3. Higher interest rates will present cash-management opportunities. Financial media have been focusing on the “taper” of central-bank bond purchases — the end of COVID-19 era quantitative easing. Less mention is made outside of business channels about the revised outlook for short-term interest rates, which shifted up notably as I heralded last October. Again barring a global COVID-19 mutant monster, the Fed now needs to “normalize” its short-term rates by cautiously and prudently lifting the overnight money market rates closer to 1 percent by year-end, and arguably even higher. Eventually, money market rates need to approximate the inflation rate.

For public treasurers and cash managers, the good news is that they will finally be able to report some positive earnings on their short-term investments. The bad news is that public portfolio managers who stick out their necks into longer maturities beyond 2023 will probably come to regret it — and somebody will, as happens in almost every rate cycle.

4. Higher muni bond yields are coming. Current bond yields now make no sense; I cannot reconcile the inflation elephant in the room with the lowest municipal bond interest rates in decades:
Bond yields chart
Public officials should be racing to the market to get their infrastructure and other funding done as soon as possible. The risk of higher bond yields now clearly outweighs the opportunity for lower costs any time before the next recession. Historically, most long-cycle expansions require an interest rate spike before settling into a lower but sustainable growth rate. For now at least — unless we hit an “exogenous” factor like war or a far-worse mutant virus — a recession seems most likely to be several expansion-cycle years away. That augers for higher muni bond yields in the next year or two.

5. Public pensions will face a COLA pinch. Pension fund trustees will inevitably devote agenda time to educational sessions with their actuaries over their long-term inflation assumptions, and it’s a safe bet that most pension actuaries and employee reps will do their best to brush off the inflation hawks on their boards. Pension boardroom jokes will abound over speakers’ ill-chosen references to “transitory” inflation; I anticipate growing use of the camouflaged substitute term “nonpersistent” to describe 2022 inflation rates in pension circles.

But the reality is that many plans that include cost-of-living increases in retirees’ pensions will experience an increase in their unfunded retiree liabilities as 2022’s COLAs exceed their actuarial assumptions. Of course, the payroll base will eventually grow to catch up, so pension contribution rates as a percentage of pay may remain stable.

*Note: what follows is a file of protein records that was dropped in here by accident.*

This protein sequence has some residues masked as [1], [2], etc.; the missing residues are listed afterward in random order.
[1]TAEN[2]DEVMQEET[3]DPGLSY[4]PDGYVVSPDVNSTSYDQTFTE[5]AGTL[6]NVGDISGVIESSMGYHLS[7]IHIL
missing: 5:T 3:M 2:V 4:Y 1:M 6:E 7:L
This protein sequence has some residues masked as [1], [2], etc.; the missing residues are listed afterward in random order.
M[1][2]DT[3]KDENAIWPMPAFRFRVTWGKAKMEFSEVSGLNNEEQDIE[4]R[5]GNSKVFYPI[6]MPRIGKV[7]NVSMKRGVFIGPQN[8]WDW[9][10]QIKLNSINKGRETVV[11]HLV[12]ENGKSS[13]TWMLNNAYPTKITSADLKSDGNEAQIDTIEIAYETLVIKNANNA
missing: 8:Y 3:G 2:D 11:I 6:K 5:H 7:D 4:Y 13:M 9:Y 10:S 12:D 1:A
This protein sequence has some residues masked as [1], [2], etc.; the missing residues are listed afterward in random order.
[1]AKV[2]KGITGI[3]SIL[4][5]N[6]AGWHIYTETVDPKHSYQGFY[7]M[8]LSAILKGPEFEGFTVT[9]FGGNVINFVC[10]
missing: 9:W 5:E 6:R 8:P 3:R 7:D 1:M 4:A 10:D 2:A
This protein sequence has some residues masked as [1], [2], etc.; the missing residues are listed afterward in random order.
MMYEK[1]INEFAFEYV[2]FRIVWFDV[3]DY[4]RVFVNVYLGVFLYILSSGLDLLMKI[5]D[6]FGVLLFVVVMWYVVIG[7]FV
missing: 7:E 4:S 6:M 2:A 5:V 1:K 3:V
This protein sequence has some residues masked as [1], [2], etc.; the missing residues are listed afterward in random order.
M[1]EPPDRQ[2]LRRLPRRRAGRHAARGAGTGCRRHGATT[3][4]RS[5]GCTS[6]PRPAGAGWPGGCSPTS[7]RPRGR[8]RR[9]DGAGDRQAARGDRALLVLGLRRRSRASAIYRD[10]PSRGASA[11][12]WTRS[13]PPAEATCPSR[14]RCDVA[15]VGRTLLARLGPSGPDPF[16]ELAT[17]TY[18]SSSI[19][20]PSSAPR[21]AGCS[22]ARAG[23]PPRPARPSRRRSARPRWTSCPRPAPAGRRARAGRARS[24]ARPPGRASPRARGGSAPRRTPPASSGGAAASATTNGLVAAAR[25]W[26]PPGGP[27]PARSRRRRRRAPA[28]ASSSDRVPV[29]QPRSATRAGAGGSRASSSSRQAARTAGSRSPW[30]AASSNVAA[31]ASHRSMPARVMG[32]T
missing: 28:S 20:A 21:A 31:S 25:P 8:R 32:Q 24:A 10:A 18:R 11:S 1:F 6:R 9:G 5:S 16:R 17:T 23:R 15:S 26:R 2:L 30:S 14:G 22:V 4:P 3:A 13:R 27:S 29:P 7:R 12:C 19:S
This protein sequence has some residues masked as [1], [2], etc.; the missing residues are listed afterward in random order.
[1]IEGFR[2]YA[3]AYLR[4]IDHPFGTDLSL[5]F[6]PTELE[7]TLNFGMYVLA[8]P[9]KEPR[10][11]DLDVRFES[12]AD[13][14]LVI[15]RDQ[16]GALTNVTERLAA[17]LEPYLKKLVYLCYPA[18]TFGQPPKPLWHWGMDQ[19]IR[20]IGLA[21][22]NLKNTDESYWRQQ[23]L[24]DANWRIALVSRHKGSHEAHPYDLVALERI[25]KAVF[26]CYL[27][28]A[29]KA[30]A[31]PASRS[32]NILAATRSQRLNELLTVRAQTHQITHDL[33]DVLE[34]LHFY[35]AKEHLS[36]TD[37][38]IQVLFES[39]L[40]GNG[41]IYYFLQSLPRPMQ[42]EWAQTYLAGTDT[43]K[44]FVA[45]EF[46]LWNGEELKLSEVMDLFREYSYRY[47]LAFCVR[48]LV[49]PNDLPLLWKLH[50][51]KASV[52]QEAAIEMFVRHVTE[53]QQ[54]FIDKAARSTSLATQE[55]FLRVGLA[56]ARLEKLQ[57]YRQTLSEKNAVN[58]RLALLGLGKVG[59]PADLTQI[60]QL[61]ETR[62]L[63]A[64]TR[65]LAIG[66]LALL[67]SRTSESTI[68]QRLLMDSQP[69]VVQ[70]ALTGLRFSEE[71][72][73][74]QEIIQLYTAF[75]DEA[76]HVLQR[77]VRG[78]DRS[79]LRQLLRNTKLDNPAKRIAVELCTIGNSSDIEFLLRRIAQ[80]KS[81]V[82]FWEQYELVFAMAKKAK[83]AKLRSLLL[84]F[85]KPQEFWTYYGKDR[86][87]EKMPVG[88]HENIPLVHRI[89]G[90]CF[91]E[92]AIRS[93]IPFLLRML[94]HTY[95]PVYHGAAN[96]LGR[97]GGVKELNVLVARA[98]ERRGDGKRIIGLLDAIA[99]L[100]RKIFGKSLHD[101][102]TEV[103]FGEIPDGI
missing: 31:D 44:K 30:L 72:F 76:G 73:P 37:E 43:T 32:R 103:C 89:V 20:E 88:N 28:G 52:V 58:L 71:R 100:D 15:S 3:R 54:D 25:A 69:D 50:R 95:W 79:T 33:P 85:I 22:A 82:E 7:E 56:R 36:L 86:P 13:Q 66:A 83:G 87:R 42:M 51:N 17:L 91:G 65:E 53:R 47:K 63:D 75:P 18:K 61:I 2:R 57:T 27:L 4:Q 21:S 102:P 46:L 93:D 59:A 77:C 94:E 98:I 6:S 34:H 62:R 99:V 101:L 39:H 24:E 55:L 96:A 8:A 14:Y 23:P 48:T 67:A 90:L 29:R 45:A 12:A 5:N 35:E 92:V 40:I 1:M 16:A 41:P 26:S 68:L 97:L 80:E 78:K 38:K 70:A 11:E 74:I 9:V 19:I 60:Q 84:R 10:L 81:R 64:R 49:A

6. Fiscal uncertainty will continue to prevail in Washington. The Senate impasse over the Democrats’ Build Back Better plan portends a year of political hurdles for any major fiscal measures that would materially benefit states and localities beyond those already enacted in the 2020 and 2021 COVID-19 relief packages.

If Sen. Joe Manchin’s objections to inflation-inducing federal spending were purely fiscal, that problem could be solved by the party’s progressives by introducing more-impactful “pay-for” revenue-raising planks in their platform, to pluck the richest geese. Those could include reforms of the estate tax step-up, a stiffer minimum tax rate on millionaire incomes, a cap on the pass-through private-business personal income deduction known as QBID , a sensible surtax on company stock buy-backs, reform of the carried-interest preference given to investment fund managers, and elimination of petroleum extraction depletion allowances.

The problem for state and local advocates is that they don’t want to make lifelong enemies of lobbyists for the one percenters who buy muni bonds, and the professional associations are keen to preserve their bipartisan reputation. Maybe the progressive camp in Congress will pivot and play a balanced-budget game with populist tax proposals that have broad voter support. Even so, public finance proponents operating behind the scenes will still be just the tail wagging the dog on any revised federal tax-and-spend package.

The bottom line for public finance: For most state and local officials, 2022 will hopefully be the most “normal” year they’ve experienced since 2019, so awareness and preparation will help navigate these macro crosscurrents.

Governing's opinion columns reflect the views of their authors and not necessarily those of Governing's editors or management. Nothing herein should be considered investment advice.
Girard Miller is the finance columnist for Governing. He can be reached at
Special Projects